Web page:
cream wobbly wrote:It seems unnecessarily engaging to talk about the kind of material he was describing to them. So you'd be agape, wondering what hugely impressive thing he's going to show you, then he talks about a haircut. Or taking a piss. Or pouring cereal into a bowl.
When you're four years old, those things are huge. I remember watching his show as a really little kid, and it was never boring or disappointing to hear him talk about those sorts of things... because the "mundane" stuff that we grown-ups take for granted now was so new and amazing and confusing back then.

Mr. Rogers met little kids at their level, talking about the things that were real and interesting to them, instead of assuming that the only way to hold their attention would be by blasting them out of their seats with a lot of noise and action.

This. So much this that I cannot say This loud enough.

This! This this this!

He talked to kids. Not at them, to them.. which is remarkable in and of itself given that he was on the TeeVee and not actually in the room with you, but he never talked down to a kid. Simplified, yes, but not down. He always assumed that you were smart enough to understand what he was saying, but he also understood that you had no idea how the world worked and yes, you need someone to explain to you that .. hell, I don't know, that the water in a bathtub couldn't possibly pull you under, or that while cars are dangerous, they aren't instant-kill-o-matics, or that a haircut doesn't hurt.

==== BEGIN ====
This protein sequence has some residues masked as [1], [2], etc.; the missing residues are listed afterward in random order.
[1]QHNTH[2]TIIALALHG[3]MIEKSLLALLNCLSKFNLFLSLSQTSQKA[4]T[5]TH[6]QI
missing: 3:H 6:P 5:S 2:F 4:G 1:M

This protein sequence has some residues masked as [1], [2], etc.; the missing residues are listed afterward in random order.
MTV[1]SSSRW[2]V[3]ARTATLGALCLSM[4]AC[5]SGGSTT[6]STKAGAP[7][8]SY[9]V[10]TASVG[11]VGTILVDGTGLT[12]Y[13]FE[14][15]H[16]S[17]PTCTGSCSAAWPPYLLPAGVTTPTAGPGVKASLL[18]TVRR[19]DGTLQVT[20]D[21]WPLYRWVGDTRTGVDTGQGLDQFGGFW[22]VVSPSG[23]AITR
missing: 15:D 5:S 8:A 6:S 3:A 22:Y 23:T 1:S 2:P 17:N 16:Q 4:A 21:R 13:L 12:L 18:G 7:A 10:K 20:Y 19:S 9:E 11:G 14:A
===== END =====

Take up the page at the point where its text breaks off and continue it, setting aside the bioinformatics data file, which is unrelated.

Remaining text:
And that TV is fakery, what with the episodes where he gladly showed off the camera crew and whatnot.
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Re: "Temper" Discussion (#767)

Postby WebcomicReader » Sat Jul 17, 2010 4:00 am UTC

Shit I still have dreams about the drain occasionally.

Drains were terrifying as a child. Mr. Rogers is awesome.

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Re: "Temper" Discussion (#767)

Postby nayhem » Sat Jul 17, 2010 4:02 am UTC

Nyerguds wrote:Oh come now.. no one could EVER listen to that man and think the word "badass" :mrgreen:
When was the last time some guy walked into a Congressional hearing, addressed all present as if they were quarreling grandchildren, yet got them to see things his way? We may never again see such valor in our lifetime.